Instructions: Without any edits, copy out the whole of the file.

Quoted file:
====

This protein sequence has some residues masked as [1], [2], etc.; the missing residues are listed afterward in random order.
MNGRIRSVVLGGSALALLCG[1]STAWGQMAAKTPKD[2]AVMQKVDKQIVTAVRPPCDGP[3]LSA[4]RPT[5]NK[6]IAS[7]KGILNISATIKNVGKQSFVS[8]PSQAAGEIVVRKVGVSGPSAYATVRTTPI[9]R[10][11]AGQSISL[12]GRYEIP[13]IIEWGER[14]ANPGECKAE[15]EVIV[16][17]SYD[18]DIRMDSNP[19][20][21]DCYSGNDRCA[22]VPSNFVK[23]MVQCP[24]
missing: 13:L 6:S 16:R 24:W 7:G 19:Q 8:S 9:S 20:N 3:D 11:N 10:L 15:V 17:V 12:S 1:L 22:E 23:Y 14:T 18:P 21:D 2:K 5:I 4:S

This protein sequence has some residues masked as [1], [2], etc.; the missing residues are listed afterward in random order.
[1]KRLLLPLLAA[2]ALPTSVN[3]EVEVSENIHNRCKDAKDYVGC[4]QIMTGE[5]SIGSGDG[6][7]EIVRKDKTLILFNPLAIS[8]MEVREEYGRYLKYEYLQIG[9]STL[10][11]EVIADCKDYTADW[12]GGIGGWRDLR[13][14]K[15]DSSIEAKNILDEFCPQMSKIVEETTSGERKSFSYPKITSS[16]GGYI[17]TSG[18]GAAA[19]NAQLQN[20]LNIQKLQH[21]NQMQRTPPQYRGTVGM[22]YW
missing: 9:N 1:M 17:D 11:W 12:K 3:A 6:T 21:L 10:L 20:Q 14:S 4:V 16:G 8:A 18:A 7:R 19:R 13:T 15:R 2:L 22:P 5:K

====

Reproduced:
This protein sequence has some residues masked as [1], [2], etc.; the missing residues are listed afterward in random order.
MNGRIRSVVLGGSALALLCG[1]STAWGQMAAKTPKD[2]AVMQKVDKQIVTAVRPPCDGP[3]LSA[4]RPT[5]NK[6]IAS[7]KGILNISATIKNVGKQSFVS[8]PSQAAGEIVVRKVGVSGPSAYATVRTTPI[9]R[10][11]AGQSISL[12]GRYEIP[13]IIEWGER[14]ANPGECKAE[15]EVIV[16][17]SYD[18]DIRMDSNP[19][20][21]DCYSGNDRCA[22]VPSNFVK[23]MVQCP[24]
missing: 13:L 6:S 16:R 24:W 7:G 19:Q 8:S 9:S 20:N 3:D 11:N 10:L 15:V 17:V 12:S 1:L 22:E 23:Y 14:T 18:P 21:D 2:K 5:I 4:S

This protein sequence has some residues masked as [1], [2], etc.; the missing residues are listed afterward in random order.
[1]KRLLLPLLAA[2]ALPTSVN[3]EVEVSENIHNRCKDAKDYVGC[4]QIMTGE[5]SIGSGDG[6][7]EIVRKDKTLILFNPLAIS[8]MEVREEYGRYLKYEYLQIG[9]STL[10][11]EVIADCKDYTADW[12]GGIGGWRDLR[13][14]K[15]DSSIEAKNILDEFCPQMSKIVEETTSGERKSFSYPKITSS[16]GGYI[17]TSG[18]GAAA[19]NAQLQN[20]LNIQKLQH[21]NQMQRTPPQYRGTVGM[22]YW
missing: 9:N 1:M 17:D 11:W 12:K 3:A 6:T 21:L 10:L 20:Q 14:S 4:V 16:G 8:A 18:A 7:R 19:R 13:T 15:R 2:L 22:P 5:K